What Is Uveitis?
The uvea is the pigmented middle layer of the eye – between the sclera and the retina – which also includes the iris, the ciliary body and the choroid. Anything that affects the uvea can affect your vision.
Uveitis is an inflammation of the inside of the eye. Causes can include allergy, infection, chemical exposure, trauma – or the cause may be unknown. Because it may be associated with more than 100 diseases, uveitis also serves as an indication of other medical problems.
Types of AMD
Anterior: Swelling of the uvea near the front of the eye. This starts suddenly and can last up to 8 weeks.
Intermediate: Swelling of the uvea in the middle of the eye. Can last from a few weeks to many years.
Posterior: Welling of the uvea toward the back of the eye. This can develop gradually and last for many years.
Wherever the location, if left untreated, the inflammation can lead to blindness.
- A history of autoimmune diseases (rheumatoid arthritis or ankylosing spondylitis to name a few) is a high risk factor
- Smoking increases your risk of getting uveitis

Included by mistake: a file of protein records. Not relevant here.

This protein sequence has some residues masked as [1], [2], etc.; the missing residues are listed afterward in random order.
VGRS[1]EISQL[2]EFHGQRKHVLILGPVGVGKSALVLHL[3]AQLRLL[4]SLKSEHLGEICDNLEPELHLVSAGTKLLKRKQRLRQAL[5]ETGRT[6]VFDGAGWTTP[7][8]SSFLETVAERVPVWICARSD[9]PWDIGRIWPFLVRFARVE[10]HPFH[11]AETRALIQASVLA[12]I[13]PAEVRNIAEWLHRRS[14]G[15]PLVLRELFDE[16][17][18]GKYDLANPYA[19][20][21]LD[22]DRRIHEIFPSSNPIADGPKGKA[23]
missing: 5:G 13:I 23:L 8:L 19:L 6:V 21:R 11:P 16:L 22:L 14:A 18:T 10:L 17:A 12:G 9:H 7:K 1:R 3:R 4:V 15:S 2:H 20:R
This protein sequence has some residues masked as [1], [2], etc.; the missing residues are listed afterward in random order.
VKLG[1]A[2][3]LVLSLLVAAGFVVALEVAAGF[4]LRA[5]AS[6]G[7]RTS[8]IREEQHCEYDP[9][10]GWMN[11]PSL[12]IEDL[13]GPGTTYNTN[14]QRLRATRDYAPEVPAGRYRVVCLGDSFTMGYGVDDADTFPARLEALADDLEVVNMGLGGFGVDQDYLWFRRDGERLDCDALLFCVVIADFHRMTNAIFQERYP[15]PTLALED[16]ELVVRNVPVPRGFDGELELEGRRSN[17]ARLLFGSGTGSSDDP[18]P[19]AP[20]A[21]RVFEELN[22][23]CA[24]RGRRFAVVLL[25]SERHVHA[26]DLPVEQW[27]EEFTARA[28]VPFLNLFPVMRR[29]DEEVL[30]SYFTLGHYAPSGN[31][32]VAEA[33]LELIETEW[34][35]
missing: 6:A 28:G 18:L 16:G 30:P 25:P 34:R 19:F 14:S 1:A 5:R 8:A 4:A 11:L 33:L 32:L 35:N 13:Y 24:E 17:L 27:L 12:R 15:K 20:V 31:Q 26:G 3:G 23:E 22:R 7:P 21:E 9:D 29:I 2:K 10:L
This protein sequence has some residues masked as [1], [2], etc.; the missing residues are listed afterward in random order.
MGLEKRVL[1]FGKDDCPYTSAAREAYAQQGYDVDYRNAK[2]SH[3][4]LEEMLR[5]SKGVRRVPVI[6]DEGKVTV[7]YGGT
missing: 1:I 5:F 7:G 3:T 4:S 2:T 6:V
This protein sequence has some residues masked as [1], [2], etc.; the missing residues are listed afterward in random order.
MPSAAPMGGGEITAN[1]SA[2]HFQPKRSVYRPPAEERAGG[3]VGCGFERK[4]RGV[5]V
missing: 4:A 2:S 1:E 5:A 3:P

How is Uveitis Diagnosed?
A dilated eye exam will be performed. Additional testing such as OCT and fluorescein angiography may also be necessary. Since uveitis is often connected with other diseases or conditions, some laboratory testing may also be needed.
There are many different treatments for uveitis depending on what parts of the eye are involved, associated medical conditions and the severity of involvement. Often, an eye drop that reduces inflammation (corticosteroids) is used for the front of the eye. Eye drops, however, cannot treat uveitis in the back of the eye. When the back of the eye is involved, injection of medicine around the eye, or an oral medication may be needed.
Uveitis can lead to other problems such as glaucoma, cataract, scar tissue in the eye, and new blood vessel growth. This may require laser or surgical treatment.